In this article, we will discuss trigraphs and quadgraphs. In brief, they are letters’ combinations that make one sound. They can be a group of vowels, consonants, or a mix of both.
What is a trigraph?
We have taken on the previous article that digraphs are two letters that together they make one sound. like /ch/ /sh/ and /ph/. Trigraphs are actually three letters that commonly come together and make one sound. Trigraphs can be mere consonants or mere vowels or a combination of both of them. There aren’t many trigraphs as digraphs.
If you don’t know about digraphs, you can check this article…
How many trigraphs in English and what are they?
Actually, there are more than 120 letter combinations that can make different sounds. I tried as much as I can to find a source that can tell me how many are trigraphs exactly but I didn’t find any source that has counted or calculated the number. So, we may not know the right number but am sure we will mention approximately all of them here.
1- EAU: This trigraph does not occur natively in English, but it does occur in several French loanwords and words adapted from French.
it has four different pronunciations:
2- iou / eou : they always come with /s/ so I consider they are quadgraphs and should be dealt with separately so we will mention them later.
3- so if we didn’t count the above, /eau/ is the only vowel trigraph that comes in several words. Other than that, there are three letters vowel words that take y or w as their cntral vowel and they also make one sound using these three vowels:
1- awe (/ɔ/)
2- aye (/aɪ/)
3- ewe (/ju/)
4- eye (/aɪ/)
5- owe (/oʊ/)
Vowel-consonant trigraphs:1 – IGH: it produces the long /i:/ sound.like insight, light, night, fight
2- DGE: it makes a (/ʤ/) sound (letter J sound):
like in the bridge, edge, widget, badge
- Vowel-R trigraphs in British English:
of course, these sounds coming from /are/ or /air/ or /ere/ are one sound made by three letters including the R sound which in British is reduced to be a shwa sound and is not pronounced as a consonant. These are considered trigraphs but we will not include them here in American English phonics.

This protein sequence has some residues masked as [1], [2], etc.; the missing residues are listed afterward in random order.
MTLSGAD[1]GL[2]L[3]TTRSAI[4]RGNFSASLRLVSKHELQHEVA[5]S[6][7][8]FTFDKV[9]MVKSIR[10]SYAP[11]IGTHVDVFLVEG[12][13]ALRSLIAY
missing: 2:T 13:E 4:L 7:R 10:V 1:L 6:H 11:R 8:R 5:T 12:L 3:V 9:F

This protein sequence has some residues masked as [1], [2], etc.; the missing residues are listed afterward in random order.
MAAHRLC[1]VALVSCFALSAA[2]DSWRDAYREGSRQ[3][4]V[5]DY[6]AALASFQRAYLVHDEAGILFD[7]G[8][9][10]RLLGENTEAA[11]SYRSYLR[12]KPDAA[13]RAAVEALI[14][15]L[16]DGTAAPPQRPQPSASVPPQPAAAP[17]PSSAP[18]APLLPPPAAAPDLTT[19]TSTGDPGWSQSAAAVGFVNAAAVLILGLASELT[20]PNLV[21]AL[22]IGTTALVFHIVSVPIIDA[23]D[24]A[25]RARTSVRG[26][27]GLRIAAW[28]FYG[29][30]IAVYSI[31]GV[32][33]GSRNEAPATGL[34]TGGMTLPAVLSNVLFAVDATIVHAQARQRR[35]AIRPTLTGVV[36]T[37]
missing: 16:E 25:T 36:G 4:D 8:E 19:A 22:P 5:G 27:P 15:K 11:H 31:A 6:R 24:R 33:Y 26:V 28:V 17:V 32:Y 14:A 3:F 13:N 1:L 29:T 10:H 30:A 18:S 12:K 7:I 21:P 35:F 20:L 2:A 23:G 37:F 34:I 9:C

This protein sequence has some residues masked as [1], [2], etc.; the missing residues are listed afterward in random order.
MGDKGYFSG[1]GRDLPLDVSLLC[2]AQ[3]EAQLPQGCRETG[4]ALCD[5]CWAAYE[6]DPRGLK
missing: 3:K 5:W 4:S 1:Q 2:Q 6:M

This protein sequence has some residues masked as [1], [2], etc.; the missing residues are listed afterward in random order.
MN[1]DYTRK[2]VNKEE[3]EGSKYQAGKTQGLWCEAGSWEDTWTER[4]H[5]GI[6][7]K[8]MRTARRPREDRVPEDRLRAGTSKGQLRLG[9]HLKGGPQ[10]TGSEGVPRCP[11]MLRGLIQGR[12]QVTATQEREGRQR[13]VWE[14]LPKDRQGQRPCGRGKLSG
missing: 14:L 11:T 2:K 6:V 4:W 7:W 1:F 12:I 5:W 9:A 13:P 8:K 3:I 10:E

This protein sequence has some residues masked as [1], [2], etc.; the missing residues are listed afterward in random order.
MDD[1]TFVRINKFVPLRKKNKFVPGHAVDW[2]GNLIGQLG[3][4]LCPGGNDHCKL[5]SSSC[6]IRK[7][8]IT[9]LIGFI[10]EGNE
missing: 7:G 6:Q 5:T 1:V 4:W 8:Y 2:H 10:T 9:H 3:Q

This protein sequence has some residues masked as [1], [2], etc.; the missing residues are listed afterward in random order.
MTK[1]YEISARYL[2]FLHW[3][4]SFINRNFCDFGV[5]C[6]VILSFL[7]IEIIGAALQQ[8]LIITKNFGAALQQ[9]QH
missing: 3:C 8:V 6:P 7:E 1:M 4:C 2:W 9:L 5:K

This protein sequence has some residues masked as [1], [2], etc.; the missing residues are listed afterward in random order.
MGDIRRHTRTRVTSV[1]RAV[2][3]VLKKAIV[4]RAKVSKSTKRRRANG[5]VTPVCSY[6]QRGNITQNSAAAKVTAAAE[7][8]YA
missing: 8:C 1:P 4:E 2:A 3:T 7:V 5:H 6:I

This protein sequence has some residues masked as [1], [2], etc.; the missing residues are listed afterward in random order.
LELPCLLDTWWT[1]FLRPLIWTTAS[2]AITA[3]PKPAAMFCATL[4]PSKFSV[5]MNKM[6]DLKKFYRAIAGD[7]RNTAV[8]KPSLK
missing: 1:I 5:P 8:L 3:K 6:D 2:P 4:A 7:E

you might like to browse these: Alphabet Letters with pictures flashcards
- Consonant trigraphs:
1- TCH: like in batch, catch, scratch, butcher, ketchup and others.
2- SCH: this combination is mainly used in English as a consonant cluster and not a trigraph like in the words school, schedule or schema.
but when we come to loanwords from german or Swedish we will find it used as a trigraph. We have examples like: schwa, schnitzel or schilling.
What are Quadgraphs?
Quadgraphs are four graphemes that produce one phoneme. These are:
1- EOUS: courageous – dangerous – gorgeous
2 – IOUS: precious – delicious – cautious
3- AUGH: it will always produce the sound /ɔ/ except in these two words (laugh, draught) combination it will be /f/
like in daughter – caught – naughty – taught
4- OUGH: this is one of the trickiest because it can result in six different sounds.
- / ʌ / sound like in : cough -tough – rough
- /a:/ sound like bought – brought – thought
- /oʊ/: like in although – though
- /u/ : like in through – slough
- /aʊ/: like in drought – plough
5- EIGH: this combination is pronunced as /eɪ/.except in two words it is pronounced as /aI/ like in (height and sleight)
- /eɪ/: eight -weight – neighbor – freight
6- AIGH: it is pronounced as /eI/ and it only appears in the word straight and all the words derived from it.
Trigraphs and Quadgrahs are very important to learn for teachers as they are putting the basic layers of understanding phonetics. We can teach them once we reach phase 5. which is the start of primary 1 at school.